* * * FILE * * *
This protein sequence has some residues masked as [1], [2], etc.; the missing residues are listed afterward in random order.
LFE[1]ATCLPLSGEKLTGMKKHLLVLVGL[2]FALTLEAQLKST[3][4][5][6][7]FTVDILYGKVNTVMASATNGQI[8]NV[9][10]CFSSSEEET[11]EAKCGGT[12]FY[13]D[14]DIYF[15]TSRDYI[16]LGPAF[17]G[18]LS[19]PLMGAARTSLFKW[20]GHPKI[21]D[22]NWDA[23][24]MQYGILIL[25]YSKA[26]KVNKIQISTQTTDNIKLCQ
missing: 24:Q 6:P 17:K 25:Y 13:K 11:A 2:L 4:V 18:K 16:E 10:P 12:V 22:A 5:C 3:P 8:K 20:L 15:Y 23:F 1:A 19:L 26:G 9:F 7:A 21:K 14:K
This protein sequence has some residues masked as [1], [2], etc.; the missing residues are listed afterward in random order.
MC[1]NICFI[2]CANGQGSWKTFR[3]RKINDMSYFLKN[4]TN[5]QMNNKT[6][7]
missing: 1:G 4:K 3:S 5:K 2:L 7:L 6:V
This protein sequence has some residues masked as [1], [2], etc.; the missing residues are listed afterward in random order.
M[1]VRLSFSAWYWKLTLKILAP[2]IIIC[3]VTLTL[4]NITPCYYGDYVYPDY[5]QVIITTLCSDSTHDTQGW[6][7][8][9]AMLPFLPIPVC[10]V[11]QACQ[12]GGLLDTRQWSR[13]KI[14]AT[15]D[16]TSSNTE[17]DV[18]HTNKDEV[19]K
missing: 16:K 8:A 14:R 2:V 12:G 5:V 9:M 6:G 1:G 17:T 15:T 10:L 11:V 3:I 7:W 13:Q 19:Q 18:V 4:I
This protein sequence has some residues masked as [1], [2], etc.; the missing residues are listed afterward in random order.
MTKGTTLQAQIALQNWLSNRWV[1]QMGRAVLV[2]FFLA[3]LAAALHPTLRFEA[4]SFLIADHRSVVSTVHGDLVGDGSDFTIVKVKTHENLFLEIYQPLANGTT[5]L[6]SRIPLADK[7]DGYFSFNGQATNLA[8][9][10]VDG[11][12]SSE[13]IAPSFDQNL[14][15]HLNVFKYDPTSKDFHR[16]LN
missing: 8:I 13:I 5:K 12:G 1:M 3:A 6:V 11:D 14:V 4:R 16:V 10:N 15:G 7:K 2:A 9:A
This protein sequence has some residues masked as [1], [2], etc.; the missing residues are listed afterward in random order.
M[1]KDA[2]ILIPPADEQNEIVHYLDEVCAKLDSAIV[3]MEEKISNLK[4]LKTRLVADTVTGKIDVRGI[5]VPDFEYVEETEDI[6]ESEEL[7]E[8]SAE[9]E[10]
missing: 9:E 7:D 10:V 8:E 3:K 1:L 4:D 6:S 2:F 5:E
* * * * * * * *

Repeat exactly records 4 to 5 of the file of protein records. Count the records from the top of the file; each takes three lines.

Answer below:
This protein sequence has some residues masked as [1], [2], etc.; the missing residues are listed afterward in random order.
MTKGTTLQAQIALQNWLSNRWV[1]QMGRAVLV[2]FFLA[3]LAAALHPTLRFEA[4]SFLIADHRSVVSTVHGDLVGDGSDFTIVKVKTHENLFLEIYQPLANGTT[5]L[6]SRIPLADK[7]DGYFSFNGQATNLA[8][9][10]VDG[11][12]SSE[13]IAPSFDQNL[14][15]HLNVFKYDPTSKDFHR[16]LN
missing: 8:I 13:I 5:K 12:G 1:M 3:A 6:V 11:D 14:V 4:R 16:V 10:N 15:G 7:K 2:A 9:A
This protein sequence has some residues masked as [1], [2], etc.; the missing residues are listed afterward in random order.
M[1]KDA[2]ILIPPADEQNEIVHYLDEVCAKLDSAIV[3]MEEKISNLK[4]LKTRLVADTVTGKIDVRGI[5]VPDFEYVEETEDI[6]ESEEL[7]E[8]SAE[9]E[10]
missing: 9:E 7:D 10:V 8:E 3:K 1:L 4:D 6:S 2:F 5:E